When Julio Harari’s son was suffering from cancer and became upset about his hair falling out after chemotherapy, the banker from Buenos Aires shaved his own head. He went to work the next day shorn of hair, to the puzzled reaction of colleagues.

Mr Harari describes his experience: “They tell you that your son is sick and you freeze. Then you get results from the next test, and you freeze again. You start thinking about what life is going to be like without your son, and you freeze. But you have to carry on, there are others in the family and other responsibilities as well.”

Although Mr Harari was traumatised by his son’s cancer, he was also able to put his feelings aside in this show of support for his son, who died in 2015 at the age of 24.

Trauma is an emotional and physical response to an unbearable event, such as bereavement, war, physical attack or abuse. The mind often rushes to protect the person, by numbing them from overwhelmingly painful feelings of grief, helplessness, rage and collapse.

People who have suffered trauma carry it with them, often unknowingly, wherever they go, including the office. Work can either help recovery or be the place where trauma is reignited. Much depends on the person’s early experiences, as well as their organisation’s culture.

Deprivation, neglect or abuse can affect the nervous system, making subsequent setbacks harder to bear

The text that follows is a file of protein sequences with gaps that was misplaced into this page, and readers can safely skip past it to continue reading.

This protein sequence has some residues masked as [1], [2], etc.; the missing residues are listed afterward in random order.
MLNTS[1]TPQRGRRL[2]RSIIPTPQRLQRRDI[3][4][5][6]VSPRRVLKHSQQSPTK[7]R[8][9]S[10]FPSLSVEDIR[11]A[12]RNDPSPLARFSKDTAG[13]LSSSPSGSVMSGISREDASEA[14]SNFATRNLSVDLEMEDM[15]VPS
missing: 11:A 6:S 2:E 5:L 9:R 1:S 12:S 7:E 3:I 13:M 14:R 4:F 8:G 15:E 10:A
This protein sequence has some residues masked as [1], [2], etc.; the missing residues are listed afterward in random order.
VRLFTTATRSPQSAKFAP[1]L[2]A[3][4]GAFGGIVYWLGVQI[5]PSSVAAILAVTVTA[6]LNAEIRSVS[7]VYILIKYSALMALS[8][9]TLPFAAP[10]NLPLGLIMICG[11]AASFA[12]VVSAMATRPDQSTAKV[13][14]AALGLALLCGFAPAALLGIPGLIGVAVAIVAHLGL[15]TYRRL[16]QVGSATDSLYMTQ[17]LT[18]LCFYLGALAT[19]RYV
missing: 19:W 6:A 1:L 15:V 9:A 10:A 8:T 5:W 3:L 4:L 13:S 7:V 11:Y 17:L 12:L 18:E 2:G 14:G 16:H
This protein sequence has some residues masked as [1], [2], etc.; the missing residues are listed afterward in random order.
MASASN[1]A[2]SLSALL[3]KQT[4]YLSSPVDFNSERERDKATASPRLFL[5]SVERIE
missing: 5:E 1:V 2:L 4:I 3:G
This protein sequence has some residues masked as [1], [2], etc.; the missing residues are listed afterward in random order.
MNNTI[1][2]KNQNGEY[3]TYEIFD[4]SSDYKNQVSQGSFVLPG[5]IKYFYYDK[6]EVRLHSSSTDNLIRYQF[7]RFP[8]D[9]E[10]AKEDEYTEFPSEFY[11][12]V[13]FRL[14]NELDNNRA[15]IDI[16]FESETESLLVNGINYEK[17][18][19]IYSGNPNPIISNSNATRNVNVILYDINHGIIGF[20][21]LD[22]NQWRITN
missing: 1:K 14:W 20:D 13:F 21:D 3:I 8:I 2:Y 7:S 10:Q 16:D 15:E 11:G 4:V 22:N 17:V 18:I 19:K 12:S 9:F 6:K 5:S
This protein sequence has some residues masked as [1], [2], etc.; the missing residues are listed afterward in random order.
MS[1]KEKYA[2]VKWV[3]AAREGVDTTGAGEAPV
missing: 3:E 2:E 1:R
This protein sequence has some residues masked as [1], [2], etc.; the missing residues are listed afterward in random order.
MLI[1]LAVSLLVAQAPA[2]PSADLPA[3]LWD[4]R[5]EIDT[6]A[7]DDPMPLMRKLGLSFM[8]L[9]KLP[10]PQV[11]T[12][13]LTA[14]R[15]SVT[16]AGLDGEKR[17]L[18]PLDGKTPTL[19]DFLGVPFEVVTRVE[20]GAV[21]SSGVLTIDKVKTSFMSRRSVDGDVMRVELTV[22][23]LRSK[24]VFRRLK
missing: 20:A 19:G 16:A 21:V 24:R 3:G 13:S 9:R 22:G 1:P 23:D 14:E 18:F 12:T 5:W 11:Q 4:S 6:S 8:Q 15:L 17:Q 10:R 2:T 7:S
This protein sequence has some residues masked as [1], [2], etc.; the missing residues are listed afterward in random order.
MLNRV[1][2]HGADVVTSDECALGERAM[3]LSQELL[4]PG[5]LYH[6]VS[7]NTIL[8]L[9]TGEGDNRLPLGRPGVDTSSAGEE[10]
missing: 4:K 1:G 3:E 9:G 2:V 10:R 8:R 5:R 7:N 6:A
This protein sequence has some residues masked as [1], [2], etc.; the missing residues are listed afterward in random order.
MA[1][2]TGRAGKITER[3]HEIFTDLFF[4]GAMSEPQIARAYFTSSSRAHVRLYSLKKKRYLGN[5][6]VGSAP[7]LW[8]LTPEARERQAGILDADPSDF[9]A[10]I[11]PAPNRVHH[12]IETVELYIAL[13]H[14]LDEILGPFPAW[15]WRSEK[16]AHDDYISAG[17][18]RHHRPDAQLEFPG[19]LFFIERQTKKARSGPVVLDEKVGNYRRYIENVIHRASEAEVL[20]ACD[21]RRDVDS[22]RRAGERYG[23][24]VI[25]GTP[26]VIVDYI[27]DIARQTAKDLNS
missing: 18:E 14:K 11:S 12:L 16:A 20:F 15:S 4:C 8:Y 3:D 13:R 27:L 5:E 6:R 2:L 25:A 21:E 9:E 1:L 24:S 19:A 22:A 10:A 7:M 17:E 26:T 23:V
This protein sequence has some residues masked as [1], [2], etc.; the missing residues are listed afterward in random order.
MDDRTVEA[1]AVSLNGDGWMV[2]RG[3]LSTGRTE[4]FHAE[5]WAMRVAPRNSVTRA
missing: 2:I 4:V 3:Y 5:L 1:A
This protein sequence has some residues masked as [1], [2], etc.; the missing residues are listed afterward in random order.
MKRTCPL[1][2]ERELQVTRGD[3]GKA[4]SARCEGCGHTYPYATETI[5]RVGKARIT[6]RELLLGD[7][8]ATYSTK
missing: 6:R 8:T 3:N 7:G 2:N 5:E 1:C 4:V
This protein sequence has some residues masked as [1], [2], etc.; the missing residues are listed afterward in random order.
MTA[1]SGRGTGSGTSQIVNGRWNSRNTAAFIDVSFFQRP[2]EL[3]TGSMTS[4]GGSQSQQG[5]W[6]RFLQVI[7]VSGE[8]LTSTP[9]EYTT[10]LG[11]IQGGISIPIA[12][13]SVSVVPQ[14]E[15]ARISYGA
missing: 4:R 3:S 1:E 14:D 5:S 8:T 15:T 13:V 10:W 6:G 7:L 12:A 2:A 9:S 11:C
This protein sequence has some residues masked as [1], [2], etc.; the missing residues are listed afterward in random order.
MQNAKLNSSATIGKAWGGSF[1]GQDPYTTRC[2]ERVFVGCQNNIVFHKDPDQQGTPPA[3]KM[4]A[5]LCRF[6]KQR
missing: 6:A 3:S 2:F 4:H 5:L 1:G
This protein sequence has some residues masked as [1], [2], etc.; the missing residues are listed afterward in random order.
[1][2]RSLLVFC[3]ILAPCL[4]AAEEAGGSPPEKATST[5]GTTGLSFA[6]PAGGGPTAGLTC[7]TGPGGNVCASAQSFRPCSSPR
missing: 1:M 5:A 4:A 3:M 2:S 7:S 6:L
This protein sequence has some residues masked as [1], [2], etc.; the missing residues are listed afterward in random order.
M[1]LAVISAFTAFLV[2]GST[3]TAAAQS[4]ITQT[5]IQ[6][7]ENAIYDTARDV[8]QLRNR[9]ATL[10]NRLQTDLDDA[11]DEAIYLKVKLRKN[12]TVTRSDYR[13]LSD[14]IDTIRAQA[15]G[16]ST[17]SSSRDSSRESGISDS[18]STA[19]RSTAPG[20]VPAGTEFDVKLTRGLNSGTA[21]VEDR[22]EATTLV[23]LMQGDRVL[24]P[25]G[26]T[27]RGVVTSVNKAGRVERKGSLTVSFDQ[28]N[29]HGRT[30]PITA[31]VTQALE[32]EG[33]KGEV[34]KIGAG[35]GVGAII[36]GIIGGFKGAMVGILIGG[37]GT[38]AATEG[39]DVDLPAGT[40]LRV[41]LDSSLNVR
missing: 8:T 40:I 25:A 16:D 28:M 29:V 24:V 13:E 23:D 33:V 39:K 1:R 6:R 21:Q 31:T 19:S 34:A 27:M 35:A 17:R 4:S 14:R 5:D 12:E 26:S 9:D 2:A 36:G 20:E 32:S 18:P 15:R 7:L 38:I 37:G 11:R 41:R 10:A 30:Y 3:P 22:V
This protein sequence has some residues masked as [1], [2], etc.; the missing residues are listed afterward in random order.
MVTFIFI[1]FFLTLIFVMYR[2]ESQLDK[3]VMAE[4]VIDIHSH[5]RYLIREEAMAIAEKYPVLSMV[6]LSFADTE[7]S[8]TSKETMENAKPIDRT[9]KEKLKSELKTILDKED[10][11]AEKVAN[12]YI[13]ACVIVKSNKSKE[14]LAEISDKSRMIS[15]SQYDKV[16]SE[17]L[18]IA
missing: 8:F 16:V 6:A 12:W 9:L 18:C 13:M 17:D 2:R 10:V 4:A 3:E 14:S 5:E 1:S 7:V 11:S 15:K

For Mr Harari, who is an associate director of an international private bank and in charge of a team of five specialists, work was a helpful distraction. “If you’re only thinking about the chemo, life is very miserable,” he says. “But if you also have [work] you can carry on breathing.”

During his son’s illness, it was important for Mr Harari to acknowledge that he would not be able to keep up the usual pace at work. This helped him to be realistic about what he could achieve. He also came to realise that he could only help his son by being by his side.

“I knew I would always run behind the curve. And I learnt that I could hug my son, but I could not cure him.”

Returning to work

After his son’s death, work provided a form of respite from his pain and grief. “He passed away on a Sunday night, and Thursday I was back working,” says Mr Harari. “Some people asked how could I do that and I said, ‘It keeps me alive’. I had to compartmentalise [my feelings] otherwise the pain would freeze me.”

“Compartmentalisation” — splitting off conflicting feelings — is a common reaction, and one of many defences the mind employs to protect individuals from extreme feelings. Such defences are normal, and only become harmful if they distort reality too far.

Mr Harari was fortunate to have the emotional stability not to be overcome by feelings of helplessness and despair during his son’s illness. That stemmed from a healthy and supportive early family life.